Ladies and Gentlemen,
Enough is enough. For 50 years Lee Kuan Yew, the present Prime Minister's father had been bullying his Singaporean islanders by conveniently claiming it is necessary for nation building. And with that excuse which lasted no less than 50 years, he systematically turned the island into a mini version of Nazi Germany, denying freedom of speech, freedom of assembly, freedom of peaceful protest, imposing state control over the entire island's media and newspapers and turning it's judiciary into Kangaroos.
And while the convenient excuse of nation building was going on, he managed to be so corrupt as to his immense wealth look as if Bill Gates was just a pauper. He and his family was so corrupt, they had amassed more money than Saddam Hussein, Qaddafi and Mobutu of the diamond rich Congo all put together. Believe it or not, his salary was nothing short of $3.7 million a year and this is not counting even more millions he steals secretly. Not just him but his entire family including his sons, his daughter and all his relatives, both close and extended partake in the ongoing theft.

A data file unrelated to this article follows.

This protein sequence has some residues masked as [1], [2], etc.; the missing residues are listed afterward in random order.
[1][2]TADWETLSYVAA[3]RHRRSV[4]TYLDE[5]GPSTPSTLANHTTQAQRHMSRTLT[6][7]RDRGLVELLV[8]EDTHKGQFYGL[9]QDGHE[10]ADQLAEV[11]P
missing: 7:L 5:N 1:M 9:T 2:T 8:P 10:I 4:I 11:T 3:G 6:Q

Realizing naturally that anyone with a head on his shoulders would probably complain at such blatant criminal corruption, he conveniently makes laws that make it completely illegal to criticize him or any of his family members and anyone who does is brought before his Kangaroo judges and instantly put away.
Since he was looking very silly and going on record as the dictator who ruled over his island nation even longer than Fidel Castro, so as not to embarrass himself in the world any further, he conveniently stepped down in 1990 and put a figurehead errand boy of his called Goh Chock Tong to pretend as Prime Minister till 2004 after which he appointed his son Lee Hsien Loong, whom he wanted to appoint to the post all along anyway, in 2004.